There’s a vast movement afoot to join together in groups to address the problems of our destruction of the environment. With the formation of groups comes power. With power, many hoped, comes the ability to assure Gaia Herself won’t be killed.
The metaphor of Human Beings as cancer cells threatening the life of Gaia doesn’t work for at least some of the participants, partly because it puts such a negative light on our species. Humans must love themselves, not the opposite. In addition, George’s suggestion that terraforming another planet just doesn’t strike a number of the contributors as credible.
In response to a question, I (George) clarified a point about my use of the term “terraform” in In The Service of Gaia: The Call. To me, the term is about independent sustainability of Earth originated life forms. This varies from the most common use of the word, for most authors regard the goal of terraforming to be the transforming of another planet into one on which humans themselves can survive without any technological assistance such as enclosures, breathing apparatus, or pressurized, insulated suits. Many space advocates would even stretch the concept to mean “like earth,” presumably replete with human-centric culture and dominant biological status. My intent is far less ambitious.
[An elaboration: frequent objection I hear to my desire to terraform Mars is that the effect would, then, be simply to transfer all the problems of Earth to a new locale. Such might be the case if the last meaning above were employed, but I think that almost vanishingly improbable. We will be lucky, indeed, to survive at all, let alone be a dominant species on a Mars terraformed by my concept of what might be achievable in the time remaining.]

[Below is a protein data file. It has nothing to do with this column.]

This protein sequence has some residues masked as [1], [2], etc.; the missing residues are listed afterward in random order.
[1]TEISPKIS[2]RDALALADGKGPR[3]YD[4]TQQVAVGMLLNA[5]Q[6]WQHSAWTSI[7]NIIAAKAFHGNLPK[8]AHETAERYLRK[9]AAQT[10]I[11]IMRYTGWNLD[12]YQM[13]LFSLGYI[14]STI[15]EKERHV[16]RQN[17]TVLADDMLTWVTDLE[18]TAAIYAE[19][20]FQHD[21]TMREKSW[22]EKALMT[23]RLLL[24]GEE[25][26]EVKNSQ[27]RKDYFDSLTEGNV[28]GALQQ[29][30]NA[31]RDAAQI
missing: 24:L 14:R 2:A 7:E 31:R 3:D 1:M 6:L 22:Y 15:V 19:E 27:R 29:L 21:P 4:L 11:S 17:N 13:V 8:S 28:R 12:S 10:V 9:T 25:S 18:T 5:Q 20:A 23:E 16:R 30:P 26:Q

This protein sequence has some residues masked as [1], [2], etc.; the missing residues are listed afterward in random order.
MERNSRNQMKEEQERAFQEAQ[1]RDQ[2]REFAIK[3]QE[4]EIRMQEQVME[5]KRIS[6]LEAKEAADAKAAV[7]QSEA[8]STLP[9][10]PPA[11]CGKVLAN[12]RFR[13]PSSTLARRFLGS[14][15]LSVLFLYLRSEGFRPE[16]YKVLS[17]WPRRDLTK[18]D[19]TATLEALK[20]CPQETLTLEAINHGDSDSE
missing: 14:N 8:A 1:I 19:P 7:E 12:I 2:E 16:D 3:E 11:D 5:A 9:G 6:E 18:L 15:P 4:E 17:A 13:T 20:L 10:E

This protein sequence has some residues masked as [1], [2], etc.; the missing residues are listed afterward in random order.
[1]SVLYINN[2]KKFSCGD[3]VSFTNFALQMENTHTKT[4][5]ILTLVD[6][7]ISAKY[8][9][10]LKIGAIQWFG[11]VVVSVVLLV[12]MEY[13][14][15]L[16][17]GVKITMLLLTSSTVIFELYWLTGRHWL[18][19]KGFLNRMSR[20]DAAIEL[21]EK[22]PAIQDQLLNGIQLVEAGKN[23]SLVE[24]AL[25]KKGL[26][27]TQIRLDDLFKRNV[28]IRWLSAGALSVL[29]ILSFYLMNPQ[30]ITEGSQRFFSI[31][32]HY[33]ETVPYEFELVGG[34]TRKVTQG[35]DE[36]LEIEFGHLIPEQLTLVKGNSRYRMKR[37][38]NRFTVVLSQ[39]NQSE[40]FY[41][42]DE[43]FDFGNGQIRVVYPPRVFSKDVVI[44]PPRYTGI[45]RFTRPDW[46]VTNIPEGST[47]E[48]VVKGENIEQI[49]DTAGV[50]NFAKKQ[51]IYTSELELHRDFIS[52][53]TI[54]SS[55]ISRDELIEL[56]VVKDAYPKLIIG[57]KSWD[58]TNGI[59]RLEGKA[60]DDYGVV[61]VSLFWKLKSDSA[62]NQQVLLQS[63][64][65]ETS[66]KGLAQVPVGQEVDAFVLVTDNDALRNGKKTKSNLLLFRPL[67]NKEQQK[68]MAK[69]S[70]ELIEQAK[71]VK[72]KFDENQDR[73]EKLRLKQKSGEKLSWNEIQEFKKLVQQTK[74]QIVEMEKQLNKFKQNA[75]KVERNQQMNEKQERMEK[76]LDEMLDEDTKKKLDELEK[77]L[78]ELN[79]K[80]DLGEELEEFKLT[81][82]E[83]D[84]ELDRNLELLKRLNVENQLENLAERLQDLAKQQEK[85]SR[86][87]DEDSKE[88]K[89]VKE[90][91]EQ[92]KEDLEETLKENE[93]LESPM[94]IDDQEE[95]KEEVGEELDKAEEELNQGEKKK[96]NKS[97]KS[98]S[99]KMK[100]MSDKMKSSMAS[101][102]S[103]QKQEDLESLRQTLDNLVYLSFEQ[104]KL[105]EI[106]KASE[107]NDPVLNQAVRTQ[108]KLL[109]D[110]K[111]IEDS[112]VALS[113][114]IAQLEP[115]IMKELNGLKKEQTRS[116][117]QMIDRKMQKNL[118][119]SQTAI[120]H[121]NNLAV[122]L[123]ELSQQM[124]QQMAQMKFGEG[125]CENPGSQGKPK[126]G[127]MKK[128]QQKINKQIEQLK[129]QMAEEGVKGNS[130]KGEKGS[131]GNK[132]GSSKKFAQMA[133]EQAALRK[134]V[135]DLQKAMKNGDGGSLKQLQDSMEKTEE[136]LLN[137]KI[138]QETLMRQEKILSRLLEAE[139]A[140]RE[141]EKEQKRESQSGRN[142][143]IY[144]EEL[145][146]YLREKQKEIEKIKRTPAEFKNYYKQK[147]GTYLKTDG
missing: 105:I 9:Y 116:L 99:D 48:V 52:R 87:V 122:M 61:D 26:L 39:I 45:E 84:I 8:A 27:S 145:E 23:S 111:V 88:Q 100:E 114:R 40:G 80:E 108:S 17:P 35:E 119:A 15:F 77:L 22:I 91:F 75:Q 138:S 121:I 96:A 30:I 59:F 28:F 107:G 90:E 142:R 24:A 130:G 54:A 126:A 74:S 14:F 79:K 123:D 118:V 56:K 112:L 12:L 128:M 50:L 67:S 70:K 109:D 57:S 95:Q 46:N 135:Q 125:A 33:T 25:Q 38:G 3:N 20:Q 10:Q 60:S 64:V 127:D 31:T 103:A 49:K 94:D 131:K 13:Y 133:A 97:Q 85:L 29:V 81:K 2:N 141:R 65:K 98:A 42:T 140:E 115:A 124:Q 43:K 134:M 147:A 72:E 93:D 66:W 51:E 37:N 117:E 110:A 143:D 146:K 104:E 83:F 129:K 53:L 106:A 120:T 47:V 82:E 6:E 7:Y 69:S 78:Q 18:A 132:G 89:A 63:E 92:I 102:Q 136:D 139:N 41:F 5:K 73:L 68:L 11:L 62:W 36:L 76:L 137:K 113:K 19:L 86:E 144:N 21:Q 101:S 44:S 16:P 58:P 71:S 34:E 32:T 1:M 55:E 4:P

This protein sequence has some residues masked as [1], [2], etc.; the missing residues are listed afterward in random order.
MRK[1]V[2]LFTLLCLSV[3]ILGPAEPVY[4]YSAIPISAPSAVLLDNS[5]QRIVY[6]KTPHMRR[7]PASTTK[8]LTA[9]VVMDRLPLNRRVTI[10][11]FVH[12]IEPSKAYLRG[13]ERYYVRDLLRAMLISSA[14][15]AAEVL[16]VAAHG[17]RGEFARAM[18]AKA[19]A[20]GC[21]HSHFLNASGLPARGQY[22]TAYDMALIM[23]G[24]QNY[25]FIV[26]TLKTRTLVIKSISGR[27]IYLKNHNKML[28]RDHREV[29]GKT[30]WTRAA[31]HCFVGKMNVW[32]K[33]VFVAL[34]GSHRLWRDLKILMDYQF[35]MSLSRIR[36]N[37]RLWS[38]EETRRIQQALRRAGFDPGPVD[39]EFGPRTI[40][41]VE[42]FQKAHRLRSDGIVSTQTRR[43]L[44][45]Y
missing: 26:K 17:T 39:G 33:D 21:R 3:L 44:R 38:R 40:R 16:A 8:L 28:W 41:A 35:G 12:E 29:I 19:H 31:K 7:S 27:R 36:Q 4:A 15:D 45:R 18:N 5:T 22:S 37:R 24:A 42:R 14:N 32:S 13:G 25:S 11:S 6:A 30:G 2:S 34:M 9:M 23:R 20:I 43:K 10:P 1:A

So, how does one focus on positive perspectives, then? The quality of life issues confronted by people all around the world center on giving up something. How can we remove that fear, an apparent prerequisite for addressing population and consumption trends? If we were to imagine a positive life in such a context, what would it be?
One suggestion was that we must redefine our relationship to technology. Does a technology increase or decrease our humanness? If it increases it, we should embrace it, if not, we should discard it, even if it’s been around a long time.
Daniel Rosen offered a quote from Baba Ram Dass that seemed relevant here: “Hope will never keep you warm at night, but faith will.” Then Daniel added, in reference to the mystery and wonder that life is, “The whole thing is beautiful beyond expression.”
That seems a fitting place to end this report. I’d like to mention that, in the context of preserving and protecting Gaia, “visualizing what a ‘positive life’ is and how we may attain it here and now” will be the next Splog’s focus. Let me take this opportunity to invite anyone wishing to participate (or host their own Splog on the subject if that works better for you) to e-mail me for the details (or with a report to be posted here, if you do your own). At the least you’ll need to know it’s scheduled for the first Thursday of February, the 7th (next will be on the third Saturday 16th). Thanks.